“We are not heroes yet”
“We are not heroes yet”
Kamenev here to win another medal
It was a tight game – an expectedly tight game, Kamenev said – and he was happy it didn’t end with a shootout, thanks to his game-winning goal at 5:00 of the extra period.
Although there’s a team behind every success, it was Kamenev’s markers in critical moments that saved Russia from disgrace against the underdogs and kept the team with a 5-0 record at this tournament in medal contention.
Still, Kamenev tries to stay down to earth, without the airs and graces others might have in his place.
“Many people congratulated me by texting and on social networks, but for me it doesn’t matter because we just did our job. We are not heroes yet,” the 19-year-old said the day after the dramatic win. “We always feel good when we win and tried to calm down the day after.”
Kamenev was basically born with a hockey stick in his hand in Orsk, a city of 230,000 people close to the Kazakhstan border. It’s an industrial city with cold winters that lies on two continents, separated by the Ural River.
In the ‘90s his father Dmitri was a player in the second-tier Russian league for his hometown team Nosta-Yuzhny Ural Novotroitsk-Orsk. Dmitri got his son out on the ice when he was just three years old, and was also one of his coaches at the hockey school in Orsk where he’s currently coaching the class of 2005.
As a 12-year-old, the young Kamenev left home and moved 300 kilometres north of the river to one of the country’s top clubs, Metallurg Magnitogorsk. He made his KHL debut in 2013-14 as a 17-year-old.
After that season, the Nashville Predators drafted Kamenev in the second round (42th overall). After spending one more season in the KHL, Kamenev followed the call to North America and got to learn about the United States – his opponent today – first-hand with the Preds’ affiliate, the Milwaukee Admirals of the American Hockey League. In 24 games this season, he has six goals and eight assists.
“I like Milwaukee. I had no problems with the acclimation because my teammates help me a lot,” Kamenev said. “But it’s a different style of hockey. The ice sheet is smaller. It changes the game. You don’t have enough space, you have to think faster.
“What I learned most is that I started to speak English a bit and can now understand tips better from my coach and teammates.”
Language is less of an issue here in Helsinki, where the Russian U20 national team wants to show more than in the last game. The Russians finished the quarter-finals on an emotional high after tying the quarter-final game with 44 seconds left and winning it in overtime. Kamenev hopes to transfer these emotions to today’s classic match-up in the semi-finals.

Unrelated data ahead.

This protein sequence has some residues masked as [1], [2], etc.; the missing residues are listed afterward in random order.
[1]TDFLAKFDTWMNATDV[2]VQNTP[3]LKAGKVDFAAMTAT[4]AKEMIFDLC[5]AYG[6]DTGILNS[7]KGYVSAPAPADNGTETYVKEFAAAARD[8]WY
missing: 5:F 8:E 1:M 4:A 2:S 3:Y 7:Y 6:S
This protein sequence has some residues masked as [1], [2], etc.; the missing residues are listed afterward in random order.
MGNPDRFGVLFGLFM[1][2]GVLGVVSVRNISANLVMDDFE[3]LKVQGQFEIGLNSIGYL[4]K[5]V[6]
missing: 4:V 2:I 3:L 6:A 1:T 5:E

Kamenev knows the U.S. from several international tournaments. He captained the class of 1996 at the 2014 IIHF Ice Hockey U18 World Championship, and was also on the team that won the silver medal at the 2015 IIHF World Junior Championship.
Russia enters the game with a 22-6 record against the U.S. in World Juniors history. It won the last four encounters, including quarter-final wins in the last two editions. Kamenev is one of the returnees from last year’s team, like Ivan Provorov and Alexander Dergachyov. Among the returnees on the other side is Auston Matthews, the likely top pick in the next NHL draft.
“It’s a semi-final. It should be a tough game and it will be a tough game, but we prepared for that. We know that they’re a good and fast-skating team,” Kamenev said.
With four goals, he’s now tied for fourth place in goal scoring with several other players. Only Matthews (7) and Finns Patrik Laine (6) and Jesse Puljujarvi (5) have hit the back of the net more often at this year’s World Juniors.
Just like last year, when the Russians suffered a 5-4 loss to Canada in the final, the team is playing for a medal, and Kamenev hopes it’ll be gold
“Our main goal is to win every game, and we hope we will go all the way,” he said.
Russia-USA will be the late semi-final game at 20:00 local time (21:00 MSK, 1pm ET).
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